Public debt has rapidly increased in many Arab countries since the 2008 global financial crisis, due to persistently high budget deficits, the International Monetary Fund has warned.
"Unfortunately, the region has yet to fully recover from the global financial crisis and other big economic dislocations over the past decade," IMF managing director Christine Lagarde said on Saturday.
"Among oil importers, (economic) growth has picked up, but it is still below pre-crisis levels," she said in Dubai.
Lagarde said public debt among Arab oil importing nations had increased from 64% to 85% of gross domestic product in the decade since 2008.
Nearly half of these countries now have public debt of over 90% of GDP, she said.
Public debt among oil exporters — including the six-nation Gulf Co-operation Council — rose from 13% of GDP to 33% of GDP, accelerated by the crash in oil prices around five years ago, Lagarde said.
"The oil exporters have not fully recovered from the dramatic oil price shock of 2014," she said.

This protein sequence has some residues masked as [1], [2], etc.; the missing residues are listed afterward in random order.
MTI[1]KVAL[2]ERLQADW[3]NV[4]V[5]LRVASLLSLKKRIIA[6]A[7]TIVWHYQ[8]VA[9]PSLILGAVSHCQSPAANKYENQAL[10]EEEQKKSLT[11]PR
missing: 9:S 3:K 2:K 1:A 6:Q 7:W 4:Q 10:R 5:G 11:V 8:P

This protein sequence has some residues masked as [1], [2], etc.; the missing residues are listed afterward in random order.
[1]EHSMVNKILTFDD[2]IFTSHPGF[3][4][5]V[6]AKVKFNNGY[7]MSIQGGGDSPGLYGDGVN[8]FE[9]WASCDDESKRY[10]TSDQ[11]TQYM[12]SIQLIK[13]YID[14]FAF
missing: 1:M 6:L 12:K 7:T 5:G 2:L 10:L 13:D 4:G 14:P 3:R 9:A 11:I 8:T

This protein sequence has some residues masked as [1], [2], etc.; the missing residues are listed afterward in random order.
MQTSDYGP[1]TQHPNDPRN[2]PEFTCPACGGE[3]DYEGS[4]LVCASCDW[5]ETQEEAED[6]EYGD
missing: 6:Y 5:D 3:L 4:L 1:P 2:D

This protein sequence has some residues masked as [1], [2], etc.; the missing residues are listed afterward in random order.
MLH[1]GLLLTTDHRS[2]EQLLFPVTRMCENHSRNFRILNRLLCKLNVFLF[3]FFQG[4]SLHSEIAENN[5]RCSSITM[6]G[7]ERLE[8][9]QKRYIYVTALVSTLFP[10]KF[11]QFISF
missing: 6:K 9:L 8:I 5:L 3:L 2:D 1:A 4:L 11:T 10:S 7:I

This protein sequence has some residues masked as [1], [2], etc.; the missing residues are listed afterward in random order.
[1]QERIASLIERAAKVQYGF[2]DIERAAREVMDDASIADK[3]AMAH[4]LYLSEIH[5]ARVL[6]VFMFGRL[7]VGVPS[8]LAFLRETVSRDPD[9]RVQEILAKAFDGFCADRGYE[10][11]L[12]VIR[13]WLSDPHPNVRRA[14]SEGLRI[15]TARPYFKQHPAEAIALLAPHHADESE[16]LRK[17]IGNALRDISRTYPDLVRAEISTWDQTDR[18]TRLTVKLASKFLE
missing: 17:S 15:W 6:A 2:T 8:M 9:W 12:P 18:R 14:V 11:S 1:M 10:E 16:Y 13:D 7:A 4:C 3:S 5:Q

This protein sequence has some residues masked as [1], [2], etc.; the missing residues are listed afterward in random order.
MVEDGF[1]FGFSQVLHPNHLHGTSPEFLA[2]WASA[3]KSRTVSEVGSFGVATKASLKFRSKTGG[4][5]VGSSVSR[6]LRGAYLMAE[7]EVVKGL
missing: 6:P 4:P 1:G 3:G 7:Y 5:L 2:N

"Modest growth continues, but the outlook is highly uncertain."
Lagarde said oil producing countries should look to renewable energy in the coming decades, in line with the Paris Agreement on climate change, which stipulates a reduction in greenhouse emissions.
The IMF last month lowered its economic growth forecasts for Saudi Arabia — the world's top crude exporter — and the wider Middle East and North Africa region due to a renewed fall in oil prices, low output and geopolitical tensions.
Lagarde welcomed both spending and revenue reforms, but she urged more reforms, anti-corruption measures and transparency.
"The economic path ahead for the region is challenging," she added.Last updated: February 10 2019 09:22 PM
LEAVE A COMMENT Your email address will not be published. Required fields are marked*
Tariffs are ineffective tool to right trade imbalances: IMF
Biting US sanctions are forcing Iran to ditch the push to cleaner fuels
Most Asian markets drop again
Alibaba postpones its up to $15bn Hong Kong listing amid protests
World’s first 30-year bond with zero coupon flops in Germany
Goldman warns hedge fund outperformance holds crowding risk
China traders bet big on a lagging bank stock in HK
World stocks rise as recession fears fade
Daimler to make Mercedes-Benz-branded heavy trucks in China